# Why do we substract a background image and not divide it?

Subtracting a background image for background correction is the standard way of doing background correction to obtain the foreground.

I am wondering if there are situations, where it would make sense to divide with the background image instead.

• For example, it seems that having a uniform image intensity after division could be beneficial in interpreting an image. E.g in microscopy images.
• It also seems physically more intuitive to have uniform baseline intensity after background correction/division than to have zero baseline intensity due to subtraction.
• Division is subtraction on a log scale. – Cedron Dawg Oct 21 '18 at 15:22
• – Laurent Duval Oct 22 '18 at 18:02
• Does this question requires more details before one answer is validated? – Laurent Duval Jun 8 '19 at 16:29

Division happens, indirectly, in cases where the image formation model is multiplicative. Concepts behind background varies on whether one only considers smooth fluctuations, or one includes noise. For the later, there is a lot of literature on multiplicative noise.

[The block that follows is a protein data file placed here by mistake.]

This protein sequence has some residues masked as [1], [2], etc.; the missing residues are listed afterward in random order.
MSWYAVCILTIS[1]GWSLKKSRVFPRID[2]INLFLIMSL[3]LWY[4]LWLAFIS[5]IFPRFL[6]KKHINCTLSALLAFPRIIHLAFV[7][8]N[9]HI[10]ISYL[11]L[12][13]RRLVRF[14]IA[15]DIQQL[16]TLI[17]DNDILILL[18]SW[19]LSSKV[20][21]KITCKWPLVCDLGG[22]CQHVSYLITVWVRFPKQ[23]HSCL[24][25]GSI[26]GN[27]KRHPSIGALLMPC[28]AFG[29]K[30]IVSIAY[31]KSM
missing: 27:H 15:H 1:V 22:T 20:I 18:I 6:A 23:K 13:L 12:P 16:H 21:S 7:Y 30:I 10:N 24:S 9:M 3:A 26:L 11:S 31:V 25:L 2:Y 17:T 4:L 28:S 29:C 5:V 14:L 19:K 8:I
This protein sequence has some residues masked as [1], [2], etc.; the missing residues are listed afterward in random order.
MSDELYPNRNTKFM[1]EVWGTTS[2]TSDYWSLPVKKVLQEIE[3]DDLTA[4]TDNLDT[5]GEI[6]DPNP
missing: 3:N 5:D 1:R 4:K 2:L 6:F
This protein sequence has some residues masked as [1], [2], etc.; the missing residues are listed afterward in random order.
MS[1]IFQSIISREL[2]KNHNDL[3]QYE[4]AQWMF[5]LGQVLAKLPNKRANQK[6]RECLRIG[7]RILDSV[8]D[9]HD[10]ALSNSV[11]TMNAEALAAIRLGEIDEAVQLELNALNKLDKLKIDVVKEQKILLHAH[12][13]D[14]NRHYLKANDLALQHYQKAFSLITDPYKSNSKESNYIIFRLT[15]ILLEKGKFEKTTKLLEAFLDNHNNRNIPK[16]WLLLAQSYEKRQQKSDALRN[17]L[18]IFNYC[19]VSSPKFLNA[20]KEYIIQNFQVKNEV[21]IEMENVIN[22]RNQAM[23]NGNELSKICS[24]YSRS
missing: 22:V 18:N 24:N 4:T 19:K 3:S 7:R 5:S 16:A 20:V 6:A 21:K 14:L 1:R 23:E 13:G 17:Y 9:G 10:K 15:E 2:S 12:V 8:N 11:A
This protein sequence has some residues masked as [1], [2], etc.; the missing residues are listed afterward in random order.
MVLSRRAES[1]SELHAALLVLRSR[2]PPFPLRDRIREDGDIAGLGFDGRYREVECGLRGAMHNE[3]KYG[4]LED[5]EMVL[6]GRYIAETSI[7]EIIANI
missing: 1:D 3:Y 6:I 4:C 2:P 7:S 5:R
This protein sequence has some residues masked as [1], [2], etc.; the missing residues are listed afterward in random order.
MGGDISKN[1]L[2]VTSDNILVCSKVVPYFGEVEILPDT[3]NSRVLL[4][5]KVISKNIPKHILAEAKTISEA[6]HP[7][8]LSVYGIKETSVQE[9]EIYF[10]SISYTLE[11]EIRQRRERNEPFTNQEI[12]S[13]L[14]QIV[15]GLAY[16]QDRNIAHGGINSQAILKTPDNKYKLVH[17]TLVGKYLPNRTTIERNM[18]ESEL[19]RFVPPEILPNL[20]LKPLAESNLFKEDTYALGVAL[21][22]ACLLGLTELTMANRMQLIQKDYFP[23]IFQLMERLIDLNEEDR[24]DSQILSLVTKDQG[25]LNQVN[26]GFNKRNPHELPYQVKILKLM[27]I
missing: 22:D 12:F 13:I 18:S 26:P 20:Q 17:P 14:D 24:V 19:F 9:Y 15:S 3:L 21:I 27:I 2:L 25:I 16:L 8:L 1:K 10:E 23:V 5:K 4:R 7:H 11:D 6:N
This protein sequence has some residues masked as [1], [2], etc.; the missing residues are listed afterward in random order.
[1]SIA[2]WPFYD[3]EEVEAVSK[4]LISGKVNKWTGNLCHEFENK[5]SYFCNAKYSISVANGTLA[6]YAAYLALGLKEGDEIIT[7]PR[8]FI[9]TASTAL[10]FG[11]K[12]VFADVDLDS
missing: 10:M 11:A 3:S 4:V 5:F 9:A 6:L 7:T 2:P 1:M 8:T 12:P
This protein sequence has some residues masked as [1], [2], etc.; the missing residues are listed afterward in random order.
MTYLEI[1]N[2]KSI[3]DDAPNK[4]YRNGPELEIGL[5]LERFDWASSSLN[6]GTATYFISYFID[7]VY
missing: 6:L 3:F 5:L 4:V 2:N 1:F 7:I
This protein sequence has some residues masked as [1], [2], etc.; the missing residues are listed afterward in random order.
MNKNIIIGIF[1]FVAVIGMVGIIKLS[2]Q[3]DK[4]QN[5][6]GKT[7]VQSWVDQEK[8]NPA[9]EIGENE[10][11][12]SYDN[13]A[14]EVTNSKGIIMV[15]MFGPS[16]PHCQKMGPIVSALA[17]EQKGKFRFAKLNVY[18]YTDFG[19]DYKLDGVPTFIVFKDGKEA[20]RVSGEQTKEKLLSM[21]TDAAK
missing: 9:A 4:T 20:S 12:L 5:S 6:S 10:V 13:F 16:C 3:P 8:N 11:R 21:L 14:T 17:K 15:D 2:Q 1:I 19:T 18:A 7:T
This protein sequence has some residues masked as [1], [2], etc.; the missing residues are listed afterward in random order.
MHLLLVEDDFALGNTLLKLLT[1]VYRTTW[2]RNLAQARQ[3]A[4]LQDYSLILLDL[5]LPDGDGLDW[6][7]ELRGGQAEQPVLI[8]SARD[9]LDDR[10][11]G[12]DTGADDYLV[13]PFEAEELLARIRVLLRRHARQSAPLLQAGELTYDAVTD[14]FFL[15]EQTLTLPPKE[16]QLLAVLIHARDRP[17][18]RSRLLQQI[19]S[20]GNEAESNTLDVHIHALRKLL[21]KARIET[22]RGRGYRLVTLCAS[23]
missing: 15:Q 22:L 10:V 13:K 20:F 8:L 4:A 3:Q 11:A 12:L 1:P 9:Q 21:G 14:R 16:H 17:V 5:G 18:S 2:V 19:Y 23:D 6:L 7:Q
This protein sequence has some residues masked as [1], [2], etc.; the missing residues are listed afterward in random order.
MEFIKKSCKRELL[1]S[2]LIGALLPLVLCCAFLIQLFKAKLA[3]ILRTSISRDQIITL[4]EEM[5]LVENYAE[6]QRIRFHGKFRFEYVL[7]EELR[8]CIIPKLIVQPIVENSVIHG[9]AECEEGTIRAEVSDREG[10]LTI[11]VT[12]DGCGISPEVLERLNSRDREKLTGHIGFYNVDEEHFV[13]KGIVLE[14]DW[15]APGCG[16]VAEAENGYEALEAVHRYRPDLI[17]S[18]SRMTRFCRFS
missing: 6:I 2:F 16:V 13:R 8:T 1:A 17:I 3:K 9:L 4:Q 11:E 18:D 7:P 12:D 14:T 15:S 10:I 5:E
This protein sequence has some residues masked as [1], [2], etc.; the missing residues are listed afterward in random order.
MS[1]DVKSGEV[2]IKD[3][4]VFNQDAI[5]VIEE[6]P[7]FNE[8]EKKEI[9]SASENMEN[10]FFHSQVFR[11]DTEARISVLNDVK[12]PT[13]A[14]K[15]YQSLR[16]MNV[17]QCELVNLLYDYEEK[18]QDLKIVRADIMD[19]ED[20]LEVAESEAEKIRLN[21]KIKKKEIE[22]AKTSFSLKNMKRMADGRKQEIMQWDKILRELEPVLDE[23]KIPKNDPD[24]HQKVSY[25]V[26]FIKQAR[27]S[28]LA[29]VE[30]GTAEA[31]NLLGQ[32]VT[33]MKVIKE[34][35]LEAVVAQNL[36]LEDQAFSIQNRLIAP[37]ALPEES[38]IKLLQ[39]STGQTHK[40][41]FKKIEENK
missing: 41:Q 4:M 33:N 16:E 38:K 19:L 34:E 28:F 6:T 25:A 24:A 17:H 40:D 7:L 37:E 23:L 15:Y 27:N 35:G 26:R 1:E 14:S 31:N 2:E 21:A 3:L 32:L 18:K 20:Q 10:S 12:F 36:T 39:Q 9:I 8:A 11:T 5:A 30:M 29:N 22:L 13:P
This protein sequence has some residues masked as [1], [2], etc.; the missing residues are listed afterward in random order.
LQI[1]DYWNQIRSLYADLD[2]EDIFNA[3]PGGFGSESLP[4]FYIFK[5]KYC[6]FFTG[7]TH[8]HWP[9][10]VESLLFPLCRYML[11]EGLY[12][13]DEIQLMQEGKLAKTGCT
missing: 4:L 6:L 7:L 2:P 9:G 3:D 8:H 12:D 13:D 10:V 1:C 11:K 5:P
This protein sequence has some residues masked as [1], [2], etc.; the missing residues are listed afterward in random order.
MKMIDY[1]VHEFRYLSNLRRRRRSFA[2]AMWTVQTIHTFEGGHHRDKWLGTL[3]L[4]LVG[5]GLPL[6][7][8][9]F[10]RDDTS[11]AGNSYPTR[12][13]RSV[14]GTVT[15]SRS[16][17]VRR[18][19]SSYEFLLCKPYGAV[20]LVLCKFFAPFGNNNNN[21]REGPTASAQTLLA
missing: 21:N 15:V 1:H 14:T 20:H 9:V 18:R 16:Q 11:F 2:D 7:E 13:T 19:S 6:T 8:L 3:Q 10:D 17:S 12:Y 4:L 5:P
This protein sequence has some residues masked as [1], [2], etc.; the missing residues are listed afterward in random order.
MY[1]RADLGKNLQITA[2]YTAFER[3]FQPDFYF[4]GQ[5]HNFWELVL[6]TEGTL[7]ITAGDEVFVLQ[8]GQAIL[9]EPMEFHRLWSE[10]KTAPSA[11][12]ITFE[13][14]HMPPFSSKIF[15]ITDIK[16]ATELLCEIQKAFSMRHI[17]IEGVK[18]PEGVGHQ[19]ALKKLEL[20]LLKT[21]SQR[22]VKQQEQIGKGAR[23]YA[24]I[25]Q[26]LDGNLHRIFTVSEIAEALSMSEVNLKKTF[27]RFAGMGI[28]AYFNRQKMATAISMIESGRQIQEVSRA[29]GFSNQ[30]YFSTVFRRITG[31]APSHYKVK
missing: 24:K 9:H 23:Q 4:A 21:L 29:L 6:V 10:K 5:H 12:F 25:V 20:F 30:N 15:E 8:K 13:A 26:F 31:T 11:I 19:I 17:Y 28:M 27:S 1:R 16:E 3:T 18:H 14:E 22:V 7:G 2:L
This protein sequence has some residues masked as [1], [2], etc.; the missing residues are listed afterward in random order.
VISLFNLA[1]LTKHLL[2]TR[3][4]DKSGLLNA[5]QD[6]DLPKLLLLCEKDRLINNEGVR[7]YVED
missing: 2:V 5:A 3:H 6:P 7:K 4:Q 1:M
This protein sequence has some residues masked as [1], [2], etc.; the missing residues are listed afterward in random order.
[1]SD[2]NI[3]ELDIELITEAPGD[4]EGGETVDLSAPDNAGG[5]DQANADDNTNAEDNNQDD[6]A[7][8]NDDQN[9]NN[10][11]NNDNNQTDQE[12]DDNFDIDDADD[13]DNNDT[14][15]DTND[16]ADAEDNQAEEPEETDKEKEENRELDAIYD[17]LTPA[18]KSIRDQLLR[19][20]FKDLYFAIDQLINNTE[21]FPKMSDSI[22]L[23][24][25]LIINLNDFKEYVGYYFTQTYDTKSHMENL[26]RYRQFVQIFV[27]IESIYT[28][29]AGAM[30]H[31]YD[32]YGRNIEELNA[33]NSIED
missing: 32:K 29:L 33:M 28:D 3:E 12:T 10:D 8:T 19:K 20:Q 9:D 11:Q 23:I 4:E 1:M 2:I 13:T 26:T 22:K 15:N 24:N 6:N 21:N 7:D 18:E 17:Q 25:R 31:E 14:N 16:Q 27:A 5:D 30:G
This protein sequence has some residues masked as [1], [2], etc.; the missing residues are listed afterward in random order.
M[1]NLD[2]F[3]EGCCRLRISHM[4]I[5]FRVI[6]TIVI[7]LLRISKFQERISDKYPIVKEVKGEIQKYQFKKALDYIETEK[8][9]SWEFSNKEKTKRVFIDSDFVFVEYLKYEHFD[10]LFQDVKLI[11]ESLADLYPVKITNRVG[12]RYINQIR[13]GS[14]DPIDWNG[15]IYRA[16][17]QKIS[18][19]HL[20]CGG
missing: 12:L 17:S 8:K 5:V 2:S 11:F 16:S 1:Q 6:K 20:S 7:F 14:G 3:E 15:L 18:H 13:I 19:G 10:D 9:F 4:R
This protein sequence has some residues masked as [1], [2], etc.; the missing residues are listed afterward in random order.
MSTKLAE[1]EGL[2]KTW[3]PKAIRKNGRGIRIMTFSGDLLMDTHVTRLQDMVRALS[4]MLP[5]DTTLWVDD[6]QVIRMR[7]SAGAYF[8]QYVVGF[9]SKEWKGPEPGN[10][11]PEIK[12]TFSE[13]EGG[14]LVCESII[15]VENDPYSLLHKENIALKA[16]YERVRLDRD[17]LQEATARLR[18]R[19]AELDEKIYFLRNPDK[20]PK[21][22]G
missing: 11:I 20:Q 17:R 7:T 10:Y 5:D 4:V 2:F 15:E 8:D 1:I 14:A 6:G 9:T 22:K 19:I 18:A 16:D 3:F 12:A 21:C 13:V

important example(s]: speckle noise [...] proper shadows due to undulations on the surface of the imaged objects, shadows cast by complex objects like foliage and Venetian blinds, dark spots caused by dust in the lens or image sensor, and variations in the gain of individual elements of the image sensor array.

For a combined case, the principle of homomorphic filtering considers a nonlinear transformation on the image $$f$$ to cope with two main components (one slow, illumination $$i$$ and one fast, reflection $$r$$). In the most basic case, $$f=i\times r$$ is passed through a logarithm before some linear filtering (and an inverse exponential on the results).This allows to reduce the noise without compressing the dynamic range too much.

It is suitable for instance to shading effects on surfaces, where one end is darker than the other, for instance, from Homomorphic filtering – part 2 (Mathworks):

In the mathematical morphology community, you can also find the LIP concept, for Logarithm Image Processing.

I’ve used division in the context of time series spectra where you divide the power of an individual spectrum by a long term background average and it works well but there are some caveats.

the denominator has to be nonzero and have much lower variance.

dividing a zero mean Gaussian by a zero mean Gaussian results in a Cauchy distribution which has no moments.

You need to have something which is a very stable background.

Division can be used to correct for gain variations over the image plane. For example an image from a camera may have dark corners, which is called vignetting. This can be corrected for by dividing the picture by a photo of a uniform white surface.